Feb 222014
Article MySQL

Sometimes we may find that there are unwanted duplicate records in one of the tables of our database. Often we notice this issue when trying to create a unique key based on one or several of the fields in the table.

This post explains a couple of simple methods that can be used to remove duplicate rows from a mysql table, keeping only one of each group of duplicates.

Method 1 – Creating a unique index that uses the IGNORE modifier

Let’s suppose there is a ‘leads’ table in our database, with the following content:

At a given point, we might decide to keep only one record per lead, because it is enough to have an email address per user. But the name “john smith” is duplicated. If we try to create a unique key on the fields (name1,name2), we get an error:

To avoid this error, we can delete the duplicated records at the time the unique index is created, using the IGNORE modifier¬†of the “ALTER TABLE” command:

In some versions of MySQL, this procedure only works for MyISAM tables. If our table uses the InnoDB storage engine, we can convert it to MyISAM, remove the duplicats and convert it back to InnoDB:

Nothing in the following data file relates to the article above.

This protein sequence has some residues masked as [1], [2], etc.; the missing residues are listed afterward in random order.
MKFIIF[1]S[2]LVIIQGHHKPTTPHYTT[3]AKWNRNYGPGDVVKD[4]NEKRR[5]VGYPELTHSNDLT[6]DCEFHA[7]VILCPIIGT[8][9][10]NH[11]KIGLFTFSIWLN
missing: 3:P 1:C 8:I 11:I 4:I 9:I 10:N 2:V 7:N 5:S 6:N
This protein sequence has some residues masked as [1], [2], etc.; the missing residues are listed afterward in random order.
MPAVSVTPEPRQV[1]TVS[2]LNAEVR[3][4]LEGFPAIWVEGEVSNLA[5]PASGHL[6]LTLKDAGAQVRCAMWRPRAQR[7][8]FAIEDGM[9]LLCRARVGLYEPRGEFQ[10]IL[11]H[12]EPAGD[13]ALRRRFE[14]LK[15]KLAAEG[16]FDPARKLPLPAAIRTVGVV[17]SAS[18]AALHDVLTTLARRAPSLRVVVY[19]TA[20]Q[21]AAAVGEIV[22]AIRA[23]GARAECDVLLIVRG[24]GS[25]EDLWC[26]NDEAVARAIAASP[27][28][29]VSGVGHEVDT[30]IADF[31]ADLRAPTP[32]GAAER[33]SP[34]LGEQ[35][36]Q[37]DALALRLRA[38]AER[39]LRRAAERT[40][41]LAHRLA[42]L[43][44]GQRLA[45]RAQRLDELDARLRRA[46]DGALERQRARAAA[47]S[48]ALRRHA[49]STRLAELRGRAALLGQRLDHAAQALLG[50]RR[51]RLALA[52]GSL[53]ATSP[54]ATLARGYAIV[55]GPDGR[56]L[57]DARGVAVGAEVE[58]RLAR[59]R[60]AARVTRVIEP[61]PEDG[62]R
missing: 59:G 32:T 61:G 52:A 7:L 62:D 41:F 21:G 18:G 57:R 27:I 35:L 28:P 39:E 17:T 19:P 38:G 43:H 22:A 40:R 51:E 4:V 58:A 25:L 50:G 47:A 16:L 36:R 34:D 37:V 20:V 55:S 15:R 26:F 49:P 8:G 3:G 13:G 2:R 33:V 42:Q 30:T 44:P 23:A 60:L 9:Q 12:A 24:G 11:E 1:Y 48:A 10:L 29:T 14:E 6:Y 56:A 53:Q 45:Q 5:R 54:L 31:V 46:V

Method 2 – Create a temporary table

In the previous case, we have seen that using the IGNORE clause has the desired effect of eliminating duplicates, but we have no control on which the record to keep and which other records to delete in a set of duplicates. Using a temporary table gives us more flexibility. First, we create an empty table with the same structure as the original:

next, we create the unique index on the new table:

next, the new table is loaded choosing only one record from the set of duplicates. En the select sentence, we can choose the value we want to keep for each of the fields that are not part of the unique index. For instance, we could load the table choosing always the shorter email in each group of duplicates:

Finally, the original table is dropped and the new table is renamed:

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